Researchers from Harvard Medical School and MIT developed a highly flexible, biocompatible fiber out of hydrogel, a rubbery material that is mostly water. It is envisioned that the devices could be implanted in the human body, including the brain, and move within the surrounding tissue. The fibers carry light, and so could be used to light up when disease is detected or to direct therapeutic pulses of light at anomalies.
The field of optogenetics – using pulses of light to stimulate cells – is active, an MIT News report explains. Stimulating brain neurons with light has shown promise, as a way of manipulating the body’s circadian rhythms, and stimulating other cells in this way may be a key to reversing blindness or managing pain, News Atlas reports, even for treating depression.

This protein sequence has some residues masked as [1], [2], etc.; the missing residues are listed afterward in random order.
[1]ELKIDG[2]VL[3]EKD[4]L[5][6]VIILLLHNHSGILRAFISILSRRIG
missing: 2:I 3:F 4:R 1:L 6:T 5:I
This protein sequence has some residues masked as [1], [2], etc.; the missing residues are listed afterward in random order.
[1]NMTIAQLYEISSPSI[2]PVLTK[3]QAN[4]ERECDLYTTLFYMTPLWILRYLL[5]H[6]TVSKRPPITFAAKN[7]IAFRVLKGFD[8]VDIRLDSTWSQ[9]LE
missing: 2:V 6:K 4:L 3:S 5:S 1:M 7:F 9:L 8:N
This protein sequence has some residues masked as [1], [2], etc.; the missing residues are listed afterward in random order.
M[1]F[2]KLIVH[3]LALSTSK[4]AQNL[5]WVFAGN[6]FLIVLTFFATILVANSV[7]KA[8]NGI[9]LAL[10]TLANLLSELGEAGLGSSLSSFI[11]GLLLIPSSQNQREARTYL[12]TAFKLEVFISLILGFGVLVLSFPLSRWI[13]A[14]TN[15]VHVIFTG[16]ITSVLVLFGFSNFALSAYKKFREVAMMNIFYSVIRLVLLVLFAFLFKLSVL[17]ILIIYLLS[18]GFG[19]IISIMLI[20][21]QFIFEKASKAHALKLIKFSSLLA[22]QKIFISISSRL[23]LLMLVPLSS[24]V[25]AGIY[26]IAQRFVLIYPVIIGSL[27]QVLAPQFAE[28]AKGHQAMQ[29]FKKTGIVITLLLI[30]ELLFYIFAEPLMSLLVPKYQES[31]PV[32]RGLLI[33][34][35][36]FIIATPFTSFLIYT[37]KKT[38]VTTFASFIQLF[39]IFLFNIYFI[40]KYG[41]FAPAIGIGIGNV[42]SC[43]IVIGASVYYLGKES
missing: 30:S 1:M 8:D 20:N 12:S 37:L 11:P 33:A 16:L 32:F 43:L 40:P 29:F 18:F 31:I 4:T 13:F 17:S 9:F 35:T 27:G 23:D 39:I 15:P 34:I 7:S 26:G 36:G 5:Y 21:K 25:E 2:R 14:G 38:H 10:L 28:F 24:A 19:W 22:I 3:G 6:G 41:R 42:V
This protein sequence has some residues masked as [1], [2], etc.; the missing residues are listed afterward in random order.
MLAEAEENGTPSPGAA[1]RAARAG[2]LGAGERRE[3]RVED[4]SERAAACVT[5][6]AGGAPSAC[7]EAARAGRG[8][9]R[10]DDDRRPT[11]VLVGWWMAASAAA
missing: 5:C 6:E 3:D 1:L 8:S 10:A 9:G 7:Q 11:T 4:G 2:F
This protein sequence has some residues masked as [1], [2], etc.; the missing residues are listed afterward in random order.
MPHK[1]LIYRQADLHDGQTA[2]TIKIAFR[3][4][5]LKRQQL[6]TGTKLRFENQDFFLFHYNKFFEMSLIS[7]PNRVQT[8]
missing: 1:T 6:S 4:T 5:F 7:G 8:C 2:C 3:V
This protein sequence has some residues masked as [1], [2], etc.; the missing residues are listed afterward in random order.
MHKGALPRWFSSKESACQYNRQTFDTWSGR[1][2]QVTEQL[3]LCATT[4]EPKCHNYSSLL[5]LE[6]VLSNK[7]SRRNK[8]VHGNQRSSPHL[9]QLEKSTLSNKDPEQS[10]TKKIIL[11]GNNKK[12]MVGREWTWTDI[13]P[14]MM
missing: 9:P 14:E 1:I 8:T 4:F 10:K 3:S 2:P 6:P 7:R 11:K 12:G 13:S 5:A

However, carrying light within the body has often been done using hard, glasslike fibers that can damage human tissue, including the delicate human brain.